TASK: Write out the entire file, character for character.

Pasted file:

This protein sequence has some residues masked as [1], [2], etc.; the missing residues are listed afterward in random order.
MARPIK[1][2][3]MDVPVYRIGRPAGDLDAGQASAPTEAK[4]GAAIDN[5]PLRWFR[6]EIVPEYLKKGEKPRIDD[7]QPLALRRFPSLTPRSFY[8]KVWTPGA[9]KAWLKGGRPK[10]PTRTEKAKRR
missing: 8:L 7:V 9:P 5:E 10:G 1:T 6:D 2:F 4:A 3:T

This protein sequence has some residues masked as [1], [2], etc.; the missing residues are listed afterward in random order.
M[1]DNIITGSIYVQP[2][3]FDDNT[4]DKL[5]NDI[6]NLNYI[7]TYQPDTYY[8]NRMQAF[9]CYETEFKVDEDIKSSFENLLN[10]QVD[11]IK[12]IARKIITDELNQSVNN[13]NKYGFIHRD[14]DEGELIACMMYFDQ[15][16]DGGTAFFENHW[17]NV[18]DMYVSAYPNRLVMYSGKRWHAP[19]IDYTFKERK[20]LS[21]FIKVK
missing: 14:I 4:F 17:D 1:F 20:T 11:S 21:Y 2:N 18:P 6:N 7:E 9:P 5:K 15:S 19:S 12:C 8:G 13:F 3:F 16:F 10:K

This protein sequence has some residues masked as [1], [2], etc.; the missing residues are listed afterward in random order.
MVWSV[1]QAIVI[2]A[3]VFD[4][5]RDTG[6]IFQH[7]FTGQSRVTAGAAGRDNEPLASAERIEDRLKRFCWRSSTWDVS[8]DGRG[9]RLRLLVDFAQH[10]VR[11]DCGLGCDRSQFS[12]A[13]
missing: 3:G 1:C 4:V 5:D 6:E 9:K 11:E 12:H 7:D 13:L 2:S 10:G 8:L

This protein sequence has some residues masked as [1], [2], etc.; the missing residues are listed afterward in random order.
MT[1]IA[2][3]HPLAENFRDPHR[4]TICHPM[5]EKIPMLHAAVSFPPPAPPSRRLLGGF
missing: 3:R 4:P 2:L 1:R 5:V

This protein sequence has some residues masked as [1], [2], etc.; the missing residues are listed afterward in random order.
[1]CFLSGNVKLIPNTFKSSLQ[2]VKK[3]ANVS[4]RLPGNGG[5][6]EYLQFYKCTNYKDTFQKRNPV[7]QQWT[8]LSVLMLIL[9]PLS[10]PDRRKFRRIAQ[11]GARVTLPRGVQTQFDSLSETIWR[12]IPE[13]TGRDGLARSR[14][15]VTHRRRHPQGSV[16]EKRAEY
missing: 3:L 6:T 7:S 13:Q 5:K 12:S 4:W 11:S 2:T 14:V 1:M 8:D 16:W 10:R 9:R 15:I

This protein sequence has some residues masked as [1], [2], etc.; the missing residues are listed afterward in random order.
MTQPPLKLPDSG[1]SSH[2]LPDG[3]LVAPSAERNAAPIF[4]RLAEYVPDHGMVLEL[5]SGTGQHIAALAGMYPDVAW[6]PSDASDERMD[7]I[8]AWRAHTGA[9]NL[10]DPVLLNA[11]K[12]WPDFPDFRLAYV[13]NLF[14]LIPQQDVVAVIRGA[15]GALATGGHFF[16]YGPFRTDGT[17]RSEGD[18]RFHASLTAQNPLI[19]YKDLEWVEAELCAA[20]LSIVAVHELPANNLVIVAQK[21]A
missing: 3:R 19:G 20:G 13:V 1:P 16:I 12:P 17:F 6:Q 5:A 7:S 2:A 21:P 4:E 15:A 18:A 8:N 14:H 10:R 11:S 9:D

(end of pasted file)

This protein sequence has some residues masked as [1], [2], etc.; the missing residues are listed afterward in random order.
MARPIK[1][2][3]MDVPVYRIGRPAGDLDAGQASAPTEAK[4]GAAIDN[5]PLRWFR[6]EIVPEYLKKGEKPRIDD[7]QPLALRRFPSLTPRSFY[8]KVWTPGA[9]KAWLKGGRPK[10]PTRTEKAKRR
missing: 8:L 7:V 9:P 5:E 10:G 1:T 6:D 2:F 4:A 3:T

This protein sequence has some residues masked as [1], [2], etc.; the missing residues are listed afterward in random order.
M[1]DNIITGSIYVQP[2][3]FDDNT[4]DKL[5]NDI[6]NLNYI[7]TYQPDTYY[8]NRMQAF[9]CYETEFKVDEDIKSSFENLLN[10]QVD[11]IK[12]IARKIITDELNQSVNN[13]NKYGFIHRD[14]DEGELIACMMYFDQ[15][16]DGGTAFFENHW[17]NV[18]DMYVSAYPNRLVMYSGKRWHAP[19]IDYTFKERK[20]LS[21]FIKVK
missing: 14:I 4:F 17:D 1:F 20:T 11:S 21:Y 2:N 18:P 6:N 7:E 9:P 5:K 15:S 19:S 12:C 8:G 13:F 3:F 16:F 10:K

This protein sequence has some residues masked as [1], [2], etc.; the missing residues are listed afterward in random order.
MVWSV[1]QAIVI[2]A[3]VFD[4][5]RDTG[6]IFQH[7]FTGQSRVTAGAAGRDNEPLASAERIEDRLKRFCWRSSTWDVS[8]DGRG[9]RLRLLVDFAQH[10]VR[11]DCGLGCDRSQFS[12]A[13]
missing: 3:G 1:C 4:V 5:D 6:E 9:K 11:E 12:H 7:D 13:L 2:S 10:G 8:L

This protein sequence has some residues masked as [1], [2], etc.; the missing residues are listed afterward in random order.
MT[1]IA[2][3]HPLAENFRDPHR[4]TICHPM[5]EKIPMLHAAVSFPPPAPPSRRLLGGF
missing: 3:R 4:P 2:L 1:R 5:V

This protein sequence has some residues masked as [1], [2], etc.; the missing residues are listed afterward in random order.
[1]CFLSGNVKLIPNTFKSSLQ[2]VKK[3]ANVS[4]RLPGNGG[5][6]EYLQFYKCTNYKDTFQKRNPV[7]QQWT[8]LSVLMLIL[9]PLS[10]PDRRKFRRIAQ[11]GARVTLPRGVQTQFDSLSETIWR[12]IPE[13]TGRDGLARSR[14][15]VTHRRRHPQGSV[16]EKRAEY
missing: 3:L 6:T 7:S 13:Q 5:K 12:S 4:W 11:S 2:T 14:V 1:M 8:D 16:W 10:R 9:R 15:I

This protein sequence has some residues masked as [1], [2], etc.; the missing residues are listed afterward in random order.
MTQPPLKLPDSG[1]SSH[2]LPDG[3]LVAPSAERNAAPIF[4]RLAEYVPDHGMVLEL[5]SGTGQHIAALAGMYPDVAW[6]PSDASDERMD[7]I[8]AWRAHTGA[9]NL[10]DPVLLNA[11]K[12]WPDFPDFRLAYV[13]NLF[14]LIPQQDVVAVIRGA[15]GALATGGHFF[16]YGPFRTDGT[17]RSEGD[18]RFHASLTAQNPLI[19]YKDLEWVEAELCAA[20]LSIVAVHELPANNLVIVAQK[21]A
missing: 3:R 19:G 20:G 13:V 1:P 16:I 12:P 17:F 6:Q 5:A 7:S 2:A 21:P 4:E 15:A 18:A 8:N 14:H 10:R 11:S 9:D